Divorce Over 50

For women, divorce over 50 can present unique challenges: financial, emotional, social, medical. These women are entering their new lives often on particularly treacherous ground.
05/07/2012 12:30 pm ET Updated Jul 07, 2012

For Lucy, one of my clients over 50 going through divorce, the world seemed like a fast trip down the rabbit hole. Everything had changed. What was once the warm and loving home she had worked hard to create was now a threat and a burdensome expense to her soon-to-be ex. What was once a life that had revolved around her beloved children was now threatened with loss, destabilization and the reality of raising her three teenagers mostly by herself.

Lucy had spent the past 23 years doing all the right things, things she and her husband had figured out together. Now her husband was leaving her. She was heartbroken, worried about her kids and panicked about her financial future. She was 54 years old and felt her world was, quite suddenly, disintegrating. She had given so much, had invested her identity in the world of her family, and was now being asked to move along and deal with life as a single woman. She was now being told by her husband that she must get "re-educated" and "start working". She had never expected her life to turn out this way.

Lucy is not alone. In my divorce practice I have seen increasing numbers of men and women in their '50s and '60s whose marriages are dissolving. For women, divorce over 50 can present unique challenges: financial, emotional, social, medical. These women are entering their new lives often on particularly treacherous ground.

For women who have stayed home, these challenges are even greater, heightened by the need for retraining or entry into a new career. Personal resiliency may be challenged -- there may be health issues, depression or feelings of regret and resentment that don't seem to go away. The fear of growing old alone may prevent a woman from thinking clearly about moving forward and her future needs. Having to sell the house and downsize may be particularly destabilizing. And how to fund the fast approaching retirement years, which a woman may have taken for granted during the marriage, looms as a gigantic and anxiety-provoking unknown.

In many states, spousal support, or alimony, is designed to act as a bridge to becoming self-supporting. This means that for a woman in her 50's who has been out of the work force, the likelihood of a finite term of support, rather than support for life, is high. When this term of support ends, the reality of finding a job that will support her needs, never mind her marital lifestyle, is difficult and, in the current economy, likely impossible. It's a tough situation for these women.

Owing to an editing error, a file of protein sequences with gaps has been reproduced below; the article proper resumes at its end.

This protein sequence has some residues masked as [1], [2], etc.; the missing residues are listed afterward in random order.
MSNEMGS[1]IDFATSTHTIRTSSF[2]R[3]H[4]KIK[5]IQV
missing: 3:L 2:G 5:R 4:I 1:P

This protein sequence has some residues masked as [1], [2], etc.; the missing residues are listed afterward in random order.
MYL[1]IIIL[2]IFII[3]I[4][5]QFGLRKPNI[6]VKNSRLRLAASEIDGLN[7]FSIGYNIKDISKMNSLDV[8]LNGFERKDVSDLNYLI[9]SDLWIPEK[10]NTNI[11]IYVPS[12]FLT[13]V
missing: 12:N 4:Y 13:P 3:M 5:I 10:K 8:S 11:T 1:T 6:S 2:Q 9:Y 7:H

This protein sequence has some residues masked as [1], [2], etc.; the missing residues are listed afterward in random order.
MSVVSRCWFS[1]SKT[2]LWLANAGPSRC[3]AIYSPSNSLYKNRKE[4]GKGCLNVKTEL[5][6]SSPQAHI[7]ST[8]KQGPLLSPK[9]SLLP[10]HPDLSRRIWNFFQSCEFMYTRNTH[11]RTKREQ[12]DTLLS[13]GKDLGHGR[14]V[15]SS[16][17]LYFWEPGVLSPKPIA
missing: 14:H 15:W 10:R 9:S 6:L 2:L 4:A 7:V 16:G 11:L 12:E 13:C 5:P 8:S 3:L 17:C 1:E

It is all the more critical for women to be realistic about their support needs when going through divorce. Careful planning is necessary to avoid an outcome that will leave a woman on the edge of a cliff in a few short years. These steps will help to ensure stability and security in the divorce outcome:

Get the financial help you need. Work with a financial expert to educate yourself about what you'll need now and in the years to come. Be clear about the future impact of the financial decisions you must make now.

Get the emotional support you need. Divorce is a complex emotional process -- for most, the death of something hugely important in their lives. Feelings of grief, anger and fear are the norm. Processing these emotions and reaching a place of greater self-understanding is possibly the most important work you will do in divorce.

Consider which divorce process will best support your needs. Collaborative divorce, for example, offers comprehensive legal, financial and emotional support and keeps you out of court. You will be able to focus on what is important to you, and your children, in a personalized and in-depth way.

Give yourself time. Marriages, particularly long term ones, cannot unravel overnight. You need to give the divorcing process the time it deserves. As one 58-year-old client said to me, "We were together 30 years -- we're not going to figure out our entire divorce in a few months."

Be compassionate to yourself. Allow yourself the space to repair the pieces that have been bruised in divorce. The courage to be self-forgiving and self-loving is a gift to yourself during and after divorce.